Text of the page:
Second Ward, Minneapolis

This is the public policy forum of Minneapolis Second Ward (Green) City Council Member Cam Gordon and his staff. We use this space to talk about some of what Cam’s working on, explain his positions, and share a little of what life in City Hall is like. Please feel free to comment on posts, within certain ground rules. See our disclaimer, including ground rules, here:

Monday, January 28, 2013

Council Action on Immigration Reform

In addition to this morning's changes to the City's legislative agenda on guns, the Council tackled another incredibly important issue: immigration reform.  You can read the action here, see a powerpoint on education policy here, and see the full recommendations of the City's Latino Engagement Task Force here.

The Committee of the Whole unanimously approved two changes to our legislative agenda.  The first makes clear that we support allowing all students - regardless of immigration status - who graduate from Minnesota high schools to pay in-state tuition to attend Minnesota public colleges and universities, and to apply for scholarships from the U of M and Minnesota State College and University system.  This puts Minnesota kids who happen to be undocumented immigrants in the same position as other students (including kids from Wisconsin) when it comes to paying for college.

The second action makes clear that we support modifying the Minnesota driver's license procedures to allow information regarding the applicant to be gathered from an identification card issued by a government other than the United States.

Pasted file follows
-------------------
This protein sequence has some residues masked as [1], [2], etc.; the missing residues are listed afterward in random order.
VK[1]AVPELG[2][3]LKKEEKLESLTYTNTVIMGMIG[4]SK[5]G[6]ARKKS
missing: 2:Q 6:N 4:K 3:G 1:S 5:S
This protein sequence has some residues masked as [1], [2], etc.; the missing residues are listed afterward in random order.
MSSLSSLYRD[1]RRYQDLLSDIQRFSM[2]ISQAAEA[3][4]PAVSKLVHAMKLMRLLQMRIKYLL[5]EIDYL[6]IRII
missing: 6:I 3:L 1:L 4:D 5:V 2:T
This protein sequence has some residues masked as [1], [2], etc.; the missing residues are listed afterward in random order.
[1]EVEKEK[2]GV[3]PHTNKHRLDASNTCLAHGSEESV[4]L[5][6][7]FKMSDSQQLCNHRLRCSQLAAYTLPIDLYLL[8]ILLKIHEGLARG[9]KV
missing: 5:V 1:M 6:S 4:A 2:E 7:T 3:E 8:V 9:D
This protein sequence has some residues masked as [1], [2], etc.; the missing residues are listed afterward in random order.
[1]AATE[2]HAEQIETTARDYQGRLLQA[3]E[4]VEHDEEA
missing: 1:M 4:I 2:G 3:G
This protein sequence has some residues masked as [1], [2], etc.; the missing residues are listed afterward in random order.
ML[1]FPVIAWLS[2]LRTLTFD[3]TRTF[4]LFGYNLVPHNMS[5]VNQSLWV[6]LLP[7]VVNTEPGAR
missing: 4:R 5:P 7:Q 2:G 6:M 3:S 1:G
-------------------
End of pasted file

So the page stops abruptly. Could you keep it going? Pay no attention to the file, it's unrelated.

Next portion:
There are good examples of both of these policies from other states.  Many other states (California, Connecticut, Illinois, Kansas, Maryland, Nebraska, New Mexico, New York, Oklahoma, Texas, Utah, and Washington) allow students to pay in-state tuition, regardless of status.  California, New Mexico, and Texas allow students, regardless of status, to have access to state financial aid.  In New Mexico, the percentage of uninsured drivers dropped from 33 percent in 2002, before immigrants could receive driver’s licenses, to 10.6 percent after they could receive licenses.  These policies have proven to be successful in other states, and it's time Minnesota joined in this progress.

This action by the Council would not have been possible without a lot of hard work by the Latino Engagement Task Force, and I commend them and the staff with the Neighborhood and Community Relations Department for putting these important recommendations together.


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